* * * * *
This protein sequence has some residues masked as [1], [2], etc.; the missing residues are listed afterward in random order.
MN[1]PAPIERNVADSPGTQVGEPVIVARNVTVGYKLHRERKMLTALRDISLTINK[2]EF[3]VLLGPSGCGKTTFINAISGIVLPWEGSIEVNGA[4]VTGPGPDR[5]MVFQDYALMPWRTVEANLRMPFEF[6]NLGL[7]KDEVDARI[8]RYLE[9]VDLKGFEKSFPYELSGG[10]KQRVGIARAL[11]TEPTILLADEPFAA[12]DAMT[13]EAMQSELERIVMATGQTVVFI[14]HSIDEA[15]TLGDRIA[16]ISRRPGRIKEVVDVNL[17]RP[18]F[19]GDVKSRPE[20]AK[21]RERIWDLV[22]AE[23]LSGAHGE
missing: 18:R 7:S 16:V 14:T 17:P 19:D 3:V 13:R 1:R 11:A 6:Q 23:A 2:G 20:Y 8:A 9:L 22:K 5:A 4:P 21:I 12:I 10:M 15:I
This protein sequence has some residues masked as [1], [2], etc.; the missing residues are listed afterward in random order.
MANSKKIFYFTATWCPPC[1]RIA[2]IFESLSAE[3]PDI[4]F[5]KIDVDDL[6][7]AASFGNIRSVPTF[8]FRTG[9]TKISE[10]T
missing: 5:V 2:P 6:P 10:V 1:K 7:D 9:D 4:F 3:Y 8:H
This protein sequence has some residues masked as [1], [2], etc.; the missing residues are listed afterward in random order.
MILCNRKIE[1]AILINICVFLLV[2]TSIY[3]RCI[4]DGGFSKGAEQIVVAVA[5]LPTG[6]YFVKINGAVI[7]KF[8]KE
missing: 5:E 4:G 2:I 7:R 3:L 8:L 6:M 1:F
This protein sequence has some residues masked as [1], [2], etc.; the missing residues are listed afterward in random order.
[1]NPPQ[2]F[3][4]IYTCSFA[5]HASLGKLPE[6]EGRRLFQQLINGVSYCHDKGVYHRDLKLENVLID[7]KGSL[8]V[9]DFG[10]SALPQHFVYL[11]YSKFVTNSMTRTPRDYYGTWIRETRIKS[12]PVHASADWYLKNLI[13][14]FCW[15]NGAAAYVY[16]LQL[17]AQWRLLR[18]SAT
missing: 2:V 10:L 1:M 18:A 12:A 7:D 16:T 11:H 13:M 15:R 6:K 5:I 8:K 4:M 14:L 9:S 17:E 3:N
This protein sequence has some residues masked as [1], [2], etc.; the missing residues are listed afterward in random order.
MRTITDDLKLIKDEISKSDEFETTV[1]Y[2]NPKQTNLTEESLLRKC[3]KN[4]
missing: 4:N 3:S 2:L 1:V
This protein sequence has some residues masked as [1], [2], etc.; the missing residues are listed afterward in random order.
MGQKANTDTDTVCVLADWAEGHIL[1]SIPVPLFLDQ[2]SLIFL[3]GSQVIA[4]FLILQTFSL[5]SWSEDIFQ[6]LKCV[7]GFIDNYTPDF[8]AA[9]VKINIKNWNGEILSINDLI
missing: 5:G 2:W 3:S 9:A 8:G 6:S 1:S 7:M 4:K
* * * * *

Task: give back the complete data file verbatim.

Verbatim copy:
This protein sequence has some residues masked as [1], [2], etc.; the missing residues are listed afterward in random order.
MN[1]PAPIERNVADSPGTQVGEPVIVARNVTVGYKLHRERKMLTALRDISLTINK[2]EF[3]VLLGPSGCGKTTFINAISGIVLPWEGSIEVNGA[4]VTGPGPDR[5]MVFQDYALMPWRTVEANLRMPFEF[6]NLGL[7]KDEVDARI[8]RYLE[9]VDLKGFEKSFPYELSGG[10]KQRVGIARAL[11]TEPTILLADEPFAA[12]DAMT[13]EAMQSELERIVMATGQTVVFI[14]HSIDEA[15]TLGDRIA[16]ISRRPGRIKEVVDVNL[17]RP[18]F[19]GDVKSRPE[20]AK[21]RERIWDLV[22]AE[23]LSGAHGE
missing: 18:R 7:S 16:V 14:T 17:P 19:D 3:V 13:R 1:R 11:A 6:Q 23:A 2:G 20:Y 8:A 9:L 22:K 5:A 4:P 21:I 12:I 10:M 15:I
This protein sequence has some residues masked as [1], [2], etc.; the missing residues are listed afterward in random order.
MANSKKIFYFTATWCPPC[1]RIA[2]IFESLSAE[3]PDI[4]F[5]KIDVDDL[6][7]AASFGNIRSVPTF[8]FRTG[9]TKISE[10]T
missing: 5:V 2:P 6:P 10:V 1:K 7:D 9:D 4:F 3:Y 8:H
This protein sequence has some residues masked as [1], [2], etc.; the missing residues are listed afterward in random order.
MILCNRKIE[1]AILINICVFLLV[2]TSIY[3]RCI[4]DGGFSKGAEQIVVAVA[5]LPTG[6]YFVKINGAVI[7]KF[8]KE
missing: 5:E 4:G 2:I 7:R 3:L 8:L 6:M 1:F
This protein sequence has some residues masked as [1], [2], etc.; the missing residues are listed afterward in random order.
[1]NPPQ[2]F[3][4]IYTCSFA[5]HASLGKLPE[6]EGRRLFQQLINGVSYCHDKGVYHRDLKLENVLID[7]KGSL[8]V[9]DFG[10]SALPQHFVYL[11]YSKFVTNSMTRTPRDYYGTWIRETRIKS[12]PVHASADWYLKNLI[13][14]FCW[15]NGAAAYVY[16]LQL[17]AQWRLLR[18]SAT
missing: 2:V 10:L 1:M 18:A 12:A 7:D 16:T 11:H 13:M 15:R 6:K 5:I 8:K 4:M 14:L 9:S 17:E 3:N
This protein sequence has some residues masked as [1], [2], etc.; the missing residues are listed afterward in random order.
MRTITDDLKLIKDEISKSDEFETTV[1]Y[2]NPKQTNLTEESLLRKC[3]KN[4]
missing: 4:N 3:S 2:L 1:V
This protein sequence has some residues masked as [1], [2], etc.; the missing residues are listed afterward in random order.
MGQKANTDTDTVCVLADWAEGHIL[1]SIPVPLFLDQ[2]SLIFL[3]GSQVIA[4]FLILQTFSL[5]SWSEDIFQ[6]LKCV[7]GFIDNYTPDF[8]AA[9]VKINIKNWNGEILSINDLI
missing: 5:G 2:W 3:S 9:A 8:G 6:S 1:S 7:M 4:K